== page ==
Q: The scenes of dancing at the festivals showed how happy this fictional village once was. What made you include that?

I was for a brief, wonderful time a member of the Schulplattler group, a German folk dance group in Oakland, California. Many of our dances date to medieval times, such as the Maypole Dance and the Miller’s Dance. Learning how to move my body in these ancient rhythms and patterns, aided by flying sweat and exuberance, felt like putting the needle down into the groove of an LP. It was a way to learn, to feel in the gut the simple earthy pleasures of Güde’s life.

Q: On the other side of the coin, this book unflintingly shows the horrors faced by those who were accused. What was it like to research such horrid history?

When I wrote scenes where women were harmed, I felt a sickness in the pit of my stomach. As much as I was reveling in the maniacal bloodthirsty way writers do when they actually manage to put their characters in trouble, I couldn’t escape the little voice in the back of my head that was saying: This isn’t fiction. This was the story of many women’s lives.

Several years ago, I visited Amnesty International’s touring Torture exhibit in San Francisco. I was humbled by the true, real, sordid pain that humans inflict on each other. Too often, I’d wince when bending down to read a placard, to learn that the medieval device I’d just been looking at was still in use today.

Q: Your ancestor was accused of witchcraft–what’s the story behind that?

My 11-greats grandmother Mary Bliss Parsons was accused in 1656 Massachusetts, and again 18 years later. Both times, the courts set her free. She was accused of oddities like being able to step into the brook and come out dry . . . and huge crimes like the deaths of others. I learned about her while I was writing my novel . . . by an email from my mother! Such uncanny timing, to find this out while I was in the midst of writing about witchcraft. And also strangely dissonant to discover events that happened 250 years ago, via technology so comparatively new.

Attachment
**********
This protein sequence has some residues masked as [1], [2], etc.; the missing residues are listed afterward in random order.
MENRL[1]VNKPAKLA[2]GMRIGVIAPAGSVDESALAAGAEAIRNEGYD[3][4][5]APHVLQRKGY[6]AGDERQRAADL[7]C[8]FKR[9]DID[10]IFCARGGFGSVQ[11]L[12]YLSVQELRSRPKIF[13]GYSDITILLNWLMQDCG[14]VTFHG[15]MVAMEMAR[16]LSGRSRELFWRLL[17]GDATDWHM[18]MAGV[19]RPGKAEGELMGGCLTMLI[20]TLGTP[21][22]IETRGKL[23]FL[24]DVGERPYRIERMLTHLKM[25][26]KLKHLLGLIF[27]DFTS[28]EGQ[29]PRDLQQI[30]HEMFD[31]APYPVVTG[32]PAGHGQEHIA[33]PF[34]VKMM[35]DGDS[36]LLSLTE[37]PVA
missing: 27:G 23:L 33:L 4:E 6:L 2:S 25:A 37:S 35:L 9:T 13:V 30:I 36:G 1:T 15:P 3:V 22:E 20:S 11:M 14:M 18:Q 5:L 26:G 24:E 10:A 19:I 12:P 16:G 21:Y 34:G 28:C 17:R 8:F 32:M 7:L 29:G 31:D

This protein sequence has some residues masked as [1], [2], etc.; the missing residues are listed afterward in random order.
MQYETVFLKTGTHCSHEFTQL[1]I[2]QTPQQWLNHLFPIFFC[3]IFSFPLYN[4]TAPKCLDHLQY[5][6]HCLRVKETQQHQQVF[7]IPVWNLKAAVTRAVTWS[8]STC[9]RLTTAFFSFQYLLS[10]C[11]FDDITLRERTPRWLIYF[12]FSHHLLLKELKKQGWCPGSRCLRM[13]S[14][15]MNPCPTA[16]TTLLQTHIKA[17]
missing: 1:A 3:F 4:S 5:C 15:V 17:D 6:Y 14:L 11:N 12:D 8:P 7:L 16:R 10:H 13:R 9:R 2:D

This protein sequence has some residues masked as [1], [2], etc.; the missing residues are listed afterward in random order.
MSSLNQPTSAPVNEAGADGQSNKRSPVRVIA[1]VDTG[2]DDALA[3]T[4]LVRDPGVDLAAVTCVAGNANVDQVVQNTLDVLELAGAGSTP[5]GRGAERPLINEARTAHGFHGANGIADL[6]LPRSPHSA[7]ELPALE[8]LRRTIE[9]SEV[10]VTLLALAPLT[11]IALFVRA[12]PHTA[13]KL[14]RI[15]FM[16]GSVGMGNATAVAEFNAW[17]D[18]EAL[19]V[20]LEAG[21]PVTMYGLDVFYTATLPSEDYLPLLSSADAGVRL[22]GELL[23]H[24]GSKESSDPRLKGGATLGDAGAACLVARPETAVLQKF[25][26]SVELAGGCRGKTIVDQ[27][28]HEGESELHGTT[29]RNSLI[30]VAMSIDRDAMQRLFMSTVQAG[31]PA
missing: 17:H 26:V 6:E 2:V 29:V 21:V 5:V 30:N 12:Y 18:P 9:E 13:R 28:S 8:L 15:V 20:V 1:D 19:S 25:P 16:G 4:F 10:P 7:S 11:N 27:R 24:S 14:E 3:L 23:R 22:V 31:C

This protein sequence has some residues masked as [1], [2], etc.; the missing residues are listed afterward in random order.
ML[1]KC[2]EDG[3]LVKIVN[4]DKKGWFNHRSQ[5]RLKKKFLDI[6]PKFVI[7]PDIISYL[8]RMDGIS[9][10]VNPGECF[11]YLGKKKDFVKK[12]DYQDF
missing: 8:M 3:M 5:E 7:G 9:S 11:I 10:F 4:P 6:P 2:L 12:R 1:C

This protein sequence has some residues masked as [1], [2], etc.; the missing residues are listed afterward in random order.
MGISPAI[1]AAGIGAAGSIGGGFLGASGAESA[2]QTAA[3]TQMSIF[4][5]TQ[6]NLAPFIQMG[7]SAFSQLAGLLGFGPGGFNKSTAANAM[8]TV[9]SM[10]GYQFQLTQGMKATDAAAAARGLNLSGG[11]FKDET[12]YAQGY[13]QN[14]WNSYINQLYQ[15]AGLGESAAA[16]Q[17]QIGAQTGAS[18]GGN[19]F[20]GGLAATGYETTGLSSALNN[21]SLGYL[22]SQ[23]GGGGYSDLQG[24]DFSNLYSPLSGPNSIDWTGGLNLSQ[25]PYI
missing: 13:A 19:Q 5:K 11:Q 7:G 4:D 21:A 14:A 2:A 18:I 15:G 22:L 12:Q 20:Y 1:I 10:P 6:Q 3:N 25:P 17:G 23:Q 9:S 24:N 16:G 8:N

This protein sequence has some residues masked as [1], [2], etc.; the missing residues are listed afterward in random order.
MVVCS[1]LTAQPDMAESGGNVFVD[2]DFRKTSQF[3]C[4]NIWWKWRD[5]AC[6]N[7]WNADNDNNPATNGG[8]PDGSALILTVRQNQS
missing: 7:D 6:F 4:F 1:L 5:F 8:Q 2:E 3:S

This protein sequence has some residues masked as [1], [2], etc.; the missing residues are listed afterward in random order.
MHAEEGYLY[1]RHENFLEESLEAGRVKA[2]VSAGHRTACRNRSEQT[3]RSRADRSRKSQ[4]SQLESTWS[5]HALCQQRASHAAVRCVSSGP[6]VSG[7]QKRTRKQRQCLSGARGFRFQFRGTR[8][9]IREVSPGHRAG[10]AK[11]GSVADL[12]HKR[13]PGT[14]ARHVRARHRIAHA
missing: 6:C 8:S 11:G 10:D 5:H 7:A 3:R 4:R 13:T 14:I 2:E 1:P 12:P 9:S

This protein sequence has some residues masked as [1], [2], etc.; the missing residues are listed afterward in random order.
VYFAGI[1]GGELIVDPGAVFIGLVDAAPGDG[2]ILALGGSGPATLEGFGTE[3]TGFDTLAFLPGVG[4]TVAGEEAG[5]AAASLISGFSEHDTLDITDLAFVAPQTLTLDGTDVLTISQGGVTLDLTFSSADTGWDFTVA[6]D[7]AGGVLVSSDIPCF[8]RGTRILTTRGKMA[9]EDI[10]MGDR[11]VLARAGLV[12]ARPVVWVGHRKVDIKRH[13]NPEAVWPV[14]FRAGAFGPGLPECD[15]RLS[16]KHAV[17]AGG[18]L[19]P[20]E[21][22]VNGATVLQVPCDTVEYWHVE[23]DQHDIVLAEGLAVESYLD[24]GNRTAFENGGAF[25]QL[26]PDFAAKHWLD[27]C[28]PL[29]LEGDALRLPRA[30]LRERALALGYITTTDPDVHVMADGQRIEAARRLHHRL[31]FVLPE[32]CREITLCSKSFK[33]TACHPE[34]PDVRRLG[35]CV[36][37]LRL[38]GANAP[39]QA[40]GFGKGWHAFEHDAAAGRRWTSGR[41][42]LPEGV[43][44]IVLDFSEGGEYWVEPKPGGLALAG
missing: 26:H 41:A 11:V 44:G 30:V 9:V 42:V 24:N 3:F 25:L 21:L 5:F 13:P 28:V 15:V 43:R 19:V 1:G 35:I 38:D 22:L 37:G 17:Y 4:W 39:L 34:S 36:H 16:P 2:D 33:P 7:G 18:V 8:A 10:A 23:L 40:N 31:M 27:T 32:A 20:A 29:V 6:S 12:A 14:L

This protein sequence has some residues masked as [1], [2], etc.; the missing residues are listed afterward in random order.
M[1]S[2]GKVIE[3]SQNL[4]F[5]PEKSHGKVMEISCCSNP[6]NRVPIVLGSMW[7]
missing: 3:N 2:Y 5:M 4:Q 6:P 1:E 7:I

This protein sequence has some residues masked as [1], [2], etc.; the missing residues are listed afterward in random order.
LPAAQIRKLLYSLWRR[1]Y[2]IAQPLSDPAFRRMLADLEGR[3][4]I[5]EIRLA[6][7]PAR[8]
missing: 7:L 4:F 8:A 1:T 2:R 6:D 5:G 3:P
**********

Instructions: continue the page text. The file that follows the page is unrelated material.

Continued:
My mother sent me to a website on Mary–there are many, but click here for the one that includes a thoughtful analysis of her circumstances versus those of her main accuser. The website also has scanned-in transcripts: it was chilling to read the quill pen text a clerk scratched as my ancestor fought for her life.

I wrote an extensive Afterword on Mary Bliss Parsons that appears at the end of the novel. I also dedicated the book to her . . . I felt closer to her after exploring, by writing in the first person, the terrors she must have gone through.

Q: Why did you set the novel in Germany? Your ancestor was accused in New England.

The decision to set this novel in Germany just felt instinctual. I am of German heritage and, growing up in Vermont, I knew how much atmosphere mere snow can convey simply by being there. I wanted to create a world that was insular, bitingly cold and remote, wanted to offer the frightening thought that snow can effectively hide things.When I pictured Güde’s village, I saw the bleak slumped huts of Brueghel’s The Hunters in the Snow (yes, it portrays Holland but near enough to Germany to be meaningful).

Q: What is the Malleus Maleficarum?

 The Malleus Maleficarum (The Witch’s Hammer) is a witch hunting bible written by two German friars in the late 1400s. They traveled the countryside ferreting out witches, under the aegis of Pope Innocent VIII. Later, they collected their “wisdom” in a volume that was printed and distributed in huge numbers, a bestseller of its day that went into repeated editions. In fact, you can still buy it today.

In my novel, the friar that comes to Tierkinddorf is armed with the Malleus, and it guides his attack upon Güde. Each chapter begins with a quotation from the Malleus. If you are interested in more on the Malleus, you can click here. I also frequently blog with excerpts from the Malleus; click here for my blog.

Q: Where can I learn more about witchcraft?

Since my book is a novel, it’s not intended to be a resource for anyone researching European witchcraft. It may offer a useful amalgam of information for those who are unaware that women perished in a 400-year cycle of suspicion and hatred. My hope is that it might inspire readers to do their own searching. Here are some of the books or other sources I relied on while researching.

Jeffrey Burton Russell’s Witchcraft in the Middle Ages

John Putnam Demos’ Entertaining Satan

Teofilo Ruiz’s Terror of History audiotaped lectures

The Malleus Maleficarum